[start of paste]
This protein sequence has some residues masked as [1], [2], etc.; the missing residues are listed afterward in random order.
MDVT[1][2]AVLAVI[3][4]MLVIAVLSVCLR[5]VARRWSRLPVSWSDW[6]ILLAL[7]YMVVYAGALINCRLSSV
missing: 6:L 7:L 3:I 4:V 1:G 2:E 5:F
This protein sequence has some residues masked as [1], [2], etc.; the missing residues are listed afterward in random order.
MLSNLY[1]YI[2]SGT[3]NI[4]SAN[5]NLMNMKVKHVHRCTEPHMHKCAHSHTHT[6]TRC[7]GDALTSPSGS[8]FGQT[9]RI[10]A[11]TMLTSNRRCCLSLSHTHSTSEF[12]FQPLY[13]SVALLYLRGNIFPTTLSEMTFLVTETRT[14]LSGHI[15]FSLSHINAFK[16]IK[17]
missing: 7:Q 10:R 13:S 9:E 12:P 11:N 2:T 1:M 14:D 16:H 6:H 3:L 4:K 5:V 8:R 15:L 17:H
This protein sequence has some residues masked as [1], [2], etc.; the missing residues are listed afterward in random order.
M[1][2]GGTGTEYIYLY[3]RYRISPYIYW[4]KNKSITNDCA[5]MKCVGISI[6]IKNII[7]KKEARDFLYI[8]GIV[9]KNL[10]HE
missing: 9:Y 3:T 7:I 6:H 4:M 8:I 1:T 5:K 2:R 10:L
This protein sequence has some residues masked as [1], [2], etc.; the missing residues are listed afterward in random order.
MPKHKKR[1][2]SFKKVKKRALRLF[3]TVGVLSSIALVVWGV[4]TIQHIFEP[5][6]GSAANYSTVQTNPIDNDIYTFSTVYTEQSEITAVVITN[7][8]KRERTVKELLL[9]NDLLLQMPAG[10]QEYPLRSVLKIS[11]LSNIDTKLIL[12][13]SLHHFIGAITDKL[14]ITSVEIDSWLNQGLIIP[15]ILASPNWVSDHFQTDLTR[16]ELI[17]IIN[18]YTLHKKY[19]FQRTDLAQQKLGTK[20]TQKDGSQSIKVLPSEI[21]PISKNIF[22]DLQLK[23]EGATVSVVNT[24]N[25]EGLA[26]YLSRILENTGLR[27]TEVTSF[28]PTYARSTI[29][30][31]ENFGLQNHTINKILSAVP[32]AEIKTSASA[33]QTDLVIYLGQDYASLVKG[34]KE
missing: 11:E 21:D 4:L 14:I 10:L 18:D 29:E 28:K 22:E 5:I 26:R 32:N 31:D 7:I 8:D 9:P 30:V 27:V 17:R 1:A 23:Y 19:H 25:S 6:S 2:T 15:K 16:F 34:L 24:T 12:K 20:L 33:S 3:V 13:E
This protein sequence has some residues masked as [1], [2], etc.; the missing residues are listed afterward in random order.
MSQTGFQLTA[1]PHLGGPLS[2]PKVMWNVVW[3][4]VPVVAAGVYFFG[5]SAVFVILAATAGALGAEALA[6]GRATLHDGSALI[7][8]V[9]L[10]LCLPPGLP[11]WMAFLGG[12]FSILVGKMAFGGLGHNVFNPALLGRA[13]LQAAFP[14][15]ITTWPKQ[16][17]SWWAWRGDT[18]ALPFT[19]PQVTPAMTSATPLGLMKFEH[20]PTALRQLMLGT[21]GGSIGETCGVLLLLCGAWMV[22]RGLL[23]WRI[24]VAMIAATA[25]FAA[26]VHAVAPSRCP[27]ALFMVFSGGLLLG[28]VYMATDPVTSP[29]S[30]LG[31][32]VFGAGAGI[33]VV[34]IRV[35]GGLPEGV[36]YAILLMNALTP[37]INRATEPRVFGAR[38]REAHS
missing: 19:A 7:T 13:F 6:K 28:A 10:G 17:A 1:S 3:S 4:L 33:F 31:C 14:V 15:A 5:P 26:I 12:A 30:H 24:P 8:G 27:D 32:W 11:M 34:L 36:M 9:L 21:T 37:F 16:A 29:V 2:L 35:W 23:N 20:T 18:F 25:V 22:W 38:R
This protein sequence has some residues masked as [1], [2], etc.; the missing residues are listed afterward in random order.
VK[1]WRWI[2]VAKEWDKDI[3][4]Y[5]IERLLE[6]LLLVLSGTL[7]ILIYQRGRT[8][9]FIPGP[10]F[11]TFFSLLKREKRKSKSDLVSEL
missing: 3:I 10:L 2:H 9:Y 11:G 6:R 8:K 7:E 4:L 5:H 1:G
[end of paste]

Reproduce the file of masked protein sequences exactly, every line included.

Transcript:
This protein sequence has some residues masked as [1], [2], etc.; the missing residues are listed afterward in random order.
MDVT[1][2]AVLAVI[3][4]MLVIAVLSVCLR[5]VARRWSRLPVSWSDW[6]ILLAL[7]YMVVYAGALINCRLSSV
missing: 6:L 7:L 3:I 4:V 1:G 2:E 5:F
This protein sequence has some residues masked as [1], [2], etc.; the missing residues are listed afterward in random order.
MLSNLY[1]YI[2]SGT[3]NI[4]SAN[5]NLMNMKVKHVHRCTEPHMHKCAHSHTHT[6]TRC[7]GDALTSPSGS[8]FGQT[9]RI[10]A[11]TMLTSNRRCCLSLSHTHSTSEF[12]FQPLY[13]SVALLYLRGNIFPTTLSEMTFLVTETRT[14]LSGHI[15]FSLSHINAFK[16]IK[17]
missing: 7:Q 10:R 13:S 9:E 12:P 11:N 2:T 1:M 14:D 16:H 6:H 3:L 4:K 5:V 8:R 15:L 17:H
This protein sequence has some residues masked as [1], [2], etc.; the missing residues are listed afterward in random order.
M[1][2]GGTGTEYIYLY[3]RYRISPYIYW[4]KNKSITNDCA[5]MKCVGISI[6]IKNII[7]KKEARDFLYI[8]GIV[9]KNL[10]HE
missing: 9:Y 3:T 7:I 6:H 4:M 8:I 1:T 5:K 2:R 10:L
This protein sequence has some residues masked as [1], [2], etc.; the missing residues are listed afterward in random order.
MPKHKKR[1][2]SFKKVKKRALRLF[3]TVGVLSSIALVVWGV[4]TIQHIFEP[5][6]GSAANYSTVQTNPIDNDIYTFSTVYTEQSEITAVVITN[7][8]KRERTVKELLL[9]NDLLLQMPAG[10]QEYPLRSVLKIS[11]LSNIDTKLIL[12][13]SLHHFIGAITDKL[14]ITSVEIDSWLNQGLIIP[15]ILASPNWVSDHFQTDLTR[16]ELI[17]IIN[18]YTLHKKY[19]FQRTDLAQQKLGTK[20]TQKDGSQSIKVLPSEI[21]PISKNIF[22]DLQLK[23]EGATVSVVNT[24]N[25]EGLA[26]YLSRILENTGLR[27]TEVTSF[28]PTYARSTI[29][30][31]ENFGLQNHTINKILSAVP[32]AEIKTSASA[33]QTDLVIYLGQDYASLVKG[34]KE
missing: 11:E 21:D 4:L 14:I 10:L 18:D 29:E 28:K 22:E 5:I 26:R 32:N 31:D 7:I 8:D 9:P 30:V 27:V 17:R 1:A 23:Y 19:H 25:S 6:S 2:T 15:K 16:F 34:L 24:T 12:K 20:L 33:S 3:V 13:E
This protein sequence has some residues masked as [1], [2], etc.; the missing residues are listed afterward in random order.
MSQTGFQLTA[1]PHLGGPLS[2]PKVMWNVVW[3][4]VPVVAAGVYFFG[5]SAVFVILAATAGALGAEALA[6]GRATLHDGSALI[7][8]V[9]L[10]LCLPPGLP[11]WMAFLGG[12]FSILVGKMAFGGLGHNVFNPALLGRA[13]LQAAFP[14][15]ITTWPKQ[16][17]SWWAWRGDT[18]ALPFT[19]PQVTPAMTSATPLGLMKFEH[20]PTALRQLMLGT[21]GGSIGETCGVLLLLCGAWMV[22]RGLL[23]WRI[24]VAMIAATA[25]FAA[26]VHAVAPSRCP[27]ALFMVFSGGLLLG[28]VYMATDPVTSP[29]S[30]LG[31][32]VFGAGAGI[33]VV[34]IRV[35]GGLPEGV[36]YAILLMNALTP[37]INRATEPRVFGAR[38]REAHS
missing: 19:A 7:T 13:F 6:K 28:A 10:G 17:A 1:S 3:S 4:L 33:F 31:C 14:V 15:A 5:P 26:I 12:A 30:H 24:P 8:G 27:D 32:W 11:M 34:L 36:M 9:L 21:T 37:F 16:A 29:V 2:L 35:W 23:N 20:T 18:F 25:V 22:W 38:R
This protein sequence has some residues masked as [1], [2], etc.; the missing residues are listed afterward in random order.
VK[1]WRWI[2]VAKEWDKDI[3][4]Y[5]IERLLE[6]LLLVLSGTL[7]ILIYQRGRT[8][9]FIPGP[10]F[11]TFFSLLKREKRKSKSDLVSEL
missing: 3:I 10:L 2:H 9:Y 11:G 6:R 8:K 7:E 4:L 5:H 1:G